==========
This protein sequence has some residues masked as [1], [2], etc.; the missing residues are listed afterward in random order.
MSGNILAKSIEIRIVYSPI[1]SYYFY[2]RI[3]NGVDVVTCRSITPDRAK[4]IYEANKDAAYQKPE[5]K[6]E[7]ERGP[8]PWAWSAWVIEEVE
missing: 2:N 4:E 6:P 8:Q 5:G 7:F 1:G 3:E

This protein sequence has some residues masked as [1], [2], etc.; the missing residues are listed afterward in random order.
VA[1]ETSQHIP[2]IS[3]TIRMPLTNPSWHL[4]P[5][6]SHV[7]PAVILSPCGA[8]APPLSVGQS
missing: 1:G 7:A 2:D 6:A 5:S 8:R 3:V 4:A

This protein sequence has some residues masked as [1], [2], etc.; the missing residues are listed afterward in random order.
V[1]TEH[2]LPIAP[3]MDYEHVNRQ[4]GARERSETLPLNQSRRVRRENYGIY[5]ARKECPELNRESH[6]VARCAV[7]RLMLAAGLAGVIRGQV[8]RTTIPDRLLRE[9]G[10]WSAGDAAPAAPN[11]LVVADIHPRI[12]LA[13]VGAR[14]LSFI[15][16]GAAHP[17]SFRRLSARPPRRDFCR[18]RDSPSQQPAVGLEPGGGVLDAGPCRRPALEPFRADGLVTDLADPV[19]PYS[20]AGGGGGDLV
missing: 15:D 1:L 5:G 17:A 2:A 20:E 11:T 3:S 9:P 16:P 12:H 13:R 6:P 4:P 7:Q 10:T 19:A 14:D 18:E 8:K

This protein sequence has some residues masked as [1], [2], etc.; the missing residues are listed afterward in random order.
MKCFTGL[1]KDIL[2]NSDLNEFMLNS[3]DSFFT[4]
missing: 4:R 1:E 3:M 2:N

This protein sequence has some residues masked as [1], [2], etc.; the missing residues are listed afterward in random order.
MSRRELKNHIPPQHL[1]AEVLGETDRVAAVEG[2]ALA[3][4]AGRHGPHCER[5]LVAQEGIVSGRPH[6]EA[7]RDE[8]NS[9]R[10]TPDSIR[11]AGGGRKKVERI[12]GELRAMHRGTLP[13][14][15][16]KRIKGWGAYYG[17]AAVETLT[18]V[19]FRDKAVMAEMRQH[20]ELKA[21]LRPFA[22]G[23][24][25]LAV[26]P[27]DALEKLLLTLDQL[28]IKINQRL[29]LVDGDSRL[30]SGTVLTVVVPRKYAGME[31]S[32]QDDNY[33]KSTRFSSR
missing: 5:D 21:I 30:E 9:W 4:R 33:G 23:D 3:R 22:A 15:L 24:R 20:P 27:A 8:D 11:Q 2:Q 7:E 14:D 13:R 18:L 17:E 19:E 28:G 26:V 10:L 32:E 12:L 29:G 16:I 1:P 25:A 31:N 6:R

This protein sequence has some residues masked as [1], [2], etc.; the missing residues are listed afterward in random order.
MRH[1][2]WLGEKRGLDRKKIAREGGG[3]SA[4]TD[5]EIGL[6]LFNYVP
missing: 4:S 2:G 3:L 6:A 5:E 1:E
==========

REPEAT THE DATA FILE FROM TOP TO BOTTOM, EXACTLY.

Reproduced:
This protein sequence has some residues masked as [1], [2], etc.; the missing residues are listed afterward in random order.
MSGNILAKSIEIRIVYSPI[1]SYYFY[2]RI[3]NGVDVVTCRSITPDRAK[4]IYEANKDAAYQKPE[5]K[6]E[7]ERGP[8]PWAWSAWVIEEVE
missing: 2:N 4:E 6:P 8:Q 5:G 7:F 1:G 3:E

This protein sequence has some residues masked as [1], [2], etc.; the missing residues are listed afterward in random order.
VA[1]ETSQHIP[2]IS[3]TIRMPLTNPSWHL[4]P[5][6]SHV[7]PAVILSPCGA[8]APPLSVGQS
missing: 1:G 7:A 2:D 6:A 5:S 8:R 3:V 4:A

This protein sequence has some residues masked as [1], [2], etc.; the missing residues are listed afterward in random order.
V[1]TEH[2]LPIAP[3]MDYEHVNRQ[4]GARERSETLPLNQSRRVRRENYGIY[5]ARKECPELNRESH[6]VARCAV[7]RLMLAAGLAGVIRGQV[8]RTTIPDRLLRE[9]G[10]WSAGDAAPAAPN[11]LVVADIHPRI[12]LA[13]VGAR[14]LSFI[15][16]GAAHP[17]SFRRLSARPPRRDFCR[18]RDSPSQQPAVGLEPGGGVLDAGPCRRPALEPFRADGLVTDLADPV[19]PYS[20]AGGGGGDLV
missing: 15:D 1:L 5:G 17:A 2:A 20:E 11:T 3:S 9:P 16:P 12:H 13:R 6:P 4:P 7:Q 10:T 19:A 14:D 18:E 8:K

This protein sequence has some residues masked as [1], [2], etc.; the missing residues are listed afterward in random order.
MKCFTGL[1]KDIL[2]NSDLNEFMLNS[3]DSFFT[4]
missing: 4:R 1:E 3:M 2:N

This protein sequence has some residues masked as [1], [2], etc.; the missing residues are listed afterward in random order.
MSRRELKNHIPPQHL[1]AEVLGETDRVAAVEG[2]ALA[3][4]AGRHGPHCER[5]LVAQEGIVSGRPH[6]EA[7]RDE[8]NS[9]R[10]TPDSIR[11]AGGGRKKVERI[12]GELRAMHRGTLP[13][14][15][16]KRIKGWGAYYG[17]AAVETLT[18]V[19]FRDKAVMAEMRQH[20]ELKA[21]LRPFA[22]G[23][24][25]LAV[26]P[27]DALEKLLLTLDQL[28]IKINQRL[29]LVDGDSRL[30]SGTVLTVVVPRKYAGME[31]S[32]QDDNY[33]KSTRFSSR
missing: 5:D 21:I 30:E 9:W 4:R 33:G 23:D 3:R 22:A 15:L 24:R 20:P 27:A 8:D 11:Q 2:Q 7:E 14:D 13:R 18:L 17:E 19:E 28:G 26:V 10:L 32:E 12:L 29:G 16:I 1:P 25:A 31:N 6:R

This protein sequence has some residues masked as [1], [2], etc.; the missing residues are listed afterward in random order.
MRH[1][2]WLGEKRGLDRKKIAREGGG[3]SA[4]TD[5]EIGL[6]LFNYVP
missing: 4:S 2:G 3:L 6:A 5:E 1:E